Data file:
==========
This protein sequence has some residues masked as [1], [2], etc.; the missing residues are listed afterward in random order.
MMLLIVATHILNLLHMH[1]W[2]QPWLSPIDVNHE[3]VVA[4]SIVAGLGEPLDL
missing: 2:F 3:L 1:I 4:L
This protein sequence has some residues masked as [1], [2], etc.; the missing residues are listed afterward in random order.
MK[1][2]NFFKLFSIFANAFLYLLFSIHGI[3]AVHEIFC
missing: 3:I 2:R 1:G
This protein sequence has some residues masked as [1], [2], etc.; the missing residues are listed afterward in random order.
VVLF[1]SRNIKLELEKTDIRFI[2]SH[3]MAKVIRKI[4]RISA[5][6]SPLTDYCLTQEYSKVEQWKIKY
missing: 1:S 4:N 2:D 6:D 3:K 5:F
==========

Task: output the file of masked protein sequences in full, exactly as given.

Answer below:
This protein sequence has some residues masked as [1], [2], etc.; the missing residues are listed afterward in random order.
MMLLIVATHILNLLHMH[1]W[2]QPWLSPIDVNHE[3]VVA[4]SIVAGLGEPLDL
missing: 2:F 3:L 1:I 4:L
This protein sequence has some residues masked as [1], [2], etc.; the missing residues are listed afterward in random order.
MK[1][2]NFFKLFSIFANAFLYLLFSIHGI[3]AVHEIFC
missing: 3:I 2:R 1:G
This protein sequence has some residues masked as [1], [2], etc.; the missing residues are listed afterward in random order.
VVLF[1]SRNIKLELEKTDIRFI[2]SH[3]MAKVIRKI[4]RISA[5][6]SPLTDYCLTQEYSKVEQWKIKY
missing: 1:S 4:N 2:D 6:D 3:K 5:F